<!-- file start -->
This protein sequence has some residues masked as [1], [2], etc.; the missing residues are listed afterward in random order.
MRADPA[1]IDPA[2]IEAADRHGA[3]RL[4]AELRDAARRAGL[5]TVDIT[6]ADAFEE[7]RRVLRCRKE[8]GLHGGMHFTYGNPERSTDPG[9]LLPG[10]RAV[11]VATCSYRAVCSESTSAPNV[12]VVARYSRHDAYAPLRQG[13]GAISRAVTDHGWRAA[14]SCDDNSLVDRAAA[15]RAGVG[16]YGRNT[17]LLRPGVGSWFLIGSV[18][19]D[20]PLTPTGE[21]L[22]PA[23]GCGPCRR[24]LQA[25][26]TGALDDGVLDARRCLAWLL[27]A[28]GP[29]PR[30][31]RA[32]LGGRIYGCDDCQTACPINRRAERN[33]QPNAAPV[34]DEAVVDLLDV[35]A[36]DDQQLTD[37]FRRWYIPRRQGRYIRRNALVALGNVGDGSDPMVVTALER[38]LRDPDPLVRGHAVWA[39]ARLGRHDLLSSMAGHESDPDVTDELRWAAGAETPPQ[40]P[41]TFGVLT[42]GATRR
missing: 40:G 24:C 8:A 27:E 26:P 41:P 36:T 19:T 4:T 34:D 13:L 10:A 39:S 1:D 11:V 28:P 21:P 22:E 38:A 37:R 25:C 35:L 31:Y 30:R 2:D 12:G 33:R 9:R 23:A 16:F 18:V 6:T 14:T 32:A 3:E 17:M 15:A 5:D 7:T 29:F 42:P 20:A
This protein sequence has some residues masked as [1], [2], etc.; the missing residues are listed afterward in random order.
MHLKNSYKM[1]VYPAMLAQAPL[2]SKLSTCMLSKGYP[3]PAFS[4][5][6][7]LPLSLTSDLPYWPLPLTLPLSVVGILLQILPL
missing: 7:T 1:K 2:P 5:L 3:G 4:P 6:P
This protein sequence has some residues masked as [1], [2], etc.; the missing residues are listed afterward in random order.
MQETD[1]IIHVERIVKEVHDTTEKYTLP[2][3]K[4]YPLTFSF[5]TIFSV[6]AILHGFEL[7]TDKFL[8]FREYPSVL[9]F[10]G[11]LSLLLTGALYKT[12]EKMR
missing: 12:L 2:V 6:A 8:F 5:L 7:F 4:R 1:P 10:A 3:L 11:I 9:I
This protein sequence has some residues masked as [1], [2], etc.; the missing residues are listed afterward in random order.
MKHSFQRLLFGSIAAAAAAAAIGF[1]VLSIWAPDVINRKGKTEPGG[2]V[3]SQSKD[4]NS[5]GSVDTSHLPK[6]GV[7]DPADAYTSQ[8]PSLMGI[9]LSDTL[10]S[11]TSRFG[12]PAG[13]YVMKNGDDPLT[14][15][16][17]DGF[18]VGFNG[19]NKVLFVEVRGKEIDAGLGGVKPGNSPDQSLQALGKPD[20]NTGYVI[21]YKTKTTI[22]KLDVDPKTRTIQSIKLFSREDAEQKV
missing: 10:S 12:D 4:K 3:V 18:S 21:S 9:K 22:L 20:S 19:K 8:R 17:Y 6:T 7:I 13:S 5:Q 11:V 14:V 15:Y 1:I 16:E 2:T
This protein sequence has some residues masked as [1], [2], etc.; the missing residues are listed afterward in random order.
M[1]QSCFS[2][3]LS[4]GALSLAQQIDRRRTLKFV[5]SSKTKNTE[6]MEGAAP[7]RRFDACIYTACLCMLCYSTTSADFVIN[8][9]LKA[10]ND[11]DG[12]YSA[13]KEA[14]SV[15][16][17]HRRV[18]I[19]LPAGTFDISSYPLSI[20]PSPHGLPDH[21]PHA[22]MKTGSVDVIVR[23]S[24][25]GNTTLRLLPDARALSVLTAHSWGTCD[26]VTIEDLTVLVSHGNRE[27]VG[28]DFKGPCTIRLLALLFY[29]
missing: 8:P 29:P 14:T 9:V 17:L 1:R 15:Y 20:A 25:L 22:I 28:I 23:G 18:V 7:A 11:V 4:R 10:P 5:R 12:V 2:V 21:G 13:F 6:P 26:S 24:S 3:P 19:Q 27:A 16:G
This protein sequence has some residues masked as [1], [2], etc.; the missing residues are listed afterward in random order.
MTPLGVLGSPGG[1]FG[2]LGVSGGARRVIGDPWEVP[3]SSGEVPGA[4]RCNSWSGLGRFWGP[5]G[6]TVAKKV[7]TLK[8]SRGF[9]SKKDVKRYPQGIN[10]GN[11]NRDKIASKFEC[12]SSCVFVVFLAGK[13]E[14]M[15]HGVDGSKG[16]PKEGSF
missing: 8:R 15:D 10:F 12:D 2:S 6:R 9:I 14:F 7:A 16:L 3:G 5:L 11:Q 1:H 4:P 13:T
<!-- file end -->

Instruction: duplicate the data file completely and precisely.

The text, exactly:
This protein sequence has some residues masked as [1], [2], etc.; the missing residues are listed afterward in random order.
MRADPA[1]IDPA[2]IEAADRHGA[3]RL[4]AELRDAARRAGL[5]TVDIT[6]ADAFEE[7]RRVLRCRKE[8]GLHGGMHFTYGNPERSTDPG[9]LLPG[10]RAV[11]VATCSYRAVCSESTSAPNV[12]VVARYSRHDAYAPLRQG[13]GAISRAVTDHGWRAA[14]SCDDNSLVDRAAA[15]RAGVG[16]YGRNT[17]LLRPGVGSWFLIGSV[18][19]D[20]PLTPTGE[21]L[22]PA[23]GCGPCRR[24]LQA[25][26]TGALDDGVLDARRCLAWLL[27]A[28]GP[29]PR[30][31]RA[32]LGGRIYGCDDCQTACPINRRAERN[33]QPNAAPV[34]DEAVVDLLDV[35]A[36]DDQQLTD[37]FRRWYIPRRQGRYIRRNALVALGNVGDGSDPMVVTALER[38]LRDPDPLVRGHAVWA[39]ARLGRHDLLSSMAGHESDPDVTDELRWAAGAETPPQ[40]P[41]TFGVLT[42]GATRR
missing: 40:G 24:C 8:A 27:E 26:P 41:P 36:T 19:T 4:T 34:D 13:L 10:A 39:S 1:D 11:V 28:P 21:P 22:E 38:A 37:R 25:C 35:L 31:Y 30:R 2:D 12:G 33:R 9:R 23:A 16:F 18:V 6:T 14:T 32:A 3:E 17:M 15:A 5:D 7:T 29:F 42:P 20:A
This protein sequence has some residues masked as [1], [2], etc.; the missing residues are listed afterward in random order.
MHLKNSYKM[1]VYPAMLAQAPL[2]SKLSTCMLSKGYP[3]PAFS[4][5][6][7]LPLSLTSDLPYWPLPLTLPLSVVGILLQILPL
missing: 7:T 1:K 2:P 5:L 3:G 4:P 6:P
This protein sequence has some residues masked as [1], [2], etc.; the missing residues are listed afterward in random order.
MQETD[1]IIHVERIVKEVHDTTEKYTLP[2][3]K[4]YPLTFSF[5]TIFSV[6]AILHGFEL[7]TDKFL[8]FREYPSVL[9]F[10]G[11]LSLLLTGALYKT[12]EKMR
missing: 12:L 2:V 6:A 8:F 5:L 7:F 4:R 1:P 10:A 3:L 11:I 9:I
This protein sequence has some residues masked as [1], [2], etc.; the missing residues are listed afterward in random order.
MKHSFQRLLFGSIAAAAAAAAIGF[1]VLSIWAPDVINRKGKTEPGG[2]V[3]SQSKD[4]NS[5]GSVDTSHLPK[6]GV[7]DPADAYTSQ[8]PSLMGI[9]LSDTL[10]S[11]TSRFG[12]PAG[13]YVMKNGDDPLT[14][15][16][17]DGF[18]VGFNG[19]NKVLFVEVRGKEIDAGLGGVKPGNSPDQSLQALGKPD[20]NTGYVI[21]YKTKTTI[22]KLDVDPKTRTIQSIKLFSREDAEQKV
missing: 10:S 12:D 4:K 3:V 18:S 21:S 9:K 22:L 20:S 19:K 8:R 17:Y 6:T 7:I 13:S 5:Q 11:V 14:V 15:Y 1:I 16:E 2:T
This protein sequence has some residues masked as [1], [2], etc.; the missing residues are listed afterward in random order.
M[1]QSCFS[2][3]LS[4]GALSLAQQIDRRRTLKFV[5]SSKTKNTE[6]MEGAAP[7]RRFDACIYTACLCMLCYSTTSADFVIN[8][9]LKA[10]ND[11]DG[12]YSA[13]KEA[14]SV[15][16][17]HRRV[18]I[19]LPAGTFDISSYPLSI[20]PSPHGLPDH[21]PHA[22]MKTGSVDVIVR[23]S[24][25]GNTTLRLLPDARALSVLTAHSWGTCD[26]VTIEDLTVLVSHGNRE[27]VG[28]DFKGPCTIRLLALLFY[29]
missing: 8:P 29:P 14:T 9:V 17:L 1:R 15:Y 20:A 25:L 22:I 28:I 23:G 18:V 7:A 11:V 4:R 10:P 5:R 12:V 2:V 21:G 13:F 6:P 26:S 24:S 3:P 19:Q 27:A 16:G
This protein sequence has some residues masked as [1], [2], etc.; the missing residues are listed afterward in random order.
MTPLGVLGSPGG[1]FG[2]LGVSGGARRVIGDPWEVP[3]SSGEVPGA[4]RCNSWSGLGRFWGP[5]G[6]TVAKKV[7]TLK[8]SRGF[9]SKKDVKRYPQGIN[10]GN[11]NRDKIASKFEC[12]SSCVFVVFLAGK[13]E[14]M[15]HGVDGSKG[16]PKEGSF
missing: 8:R 15:D 10:F 12:D 2:S 6:R 9:I 14:F 7:A 16:L 3:G 5:L 11:Q 1:H 4:P 13:T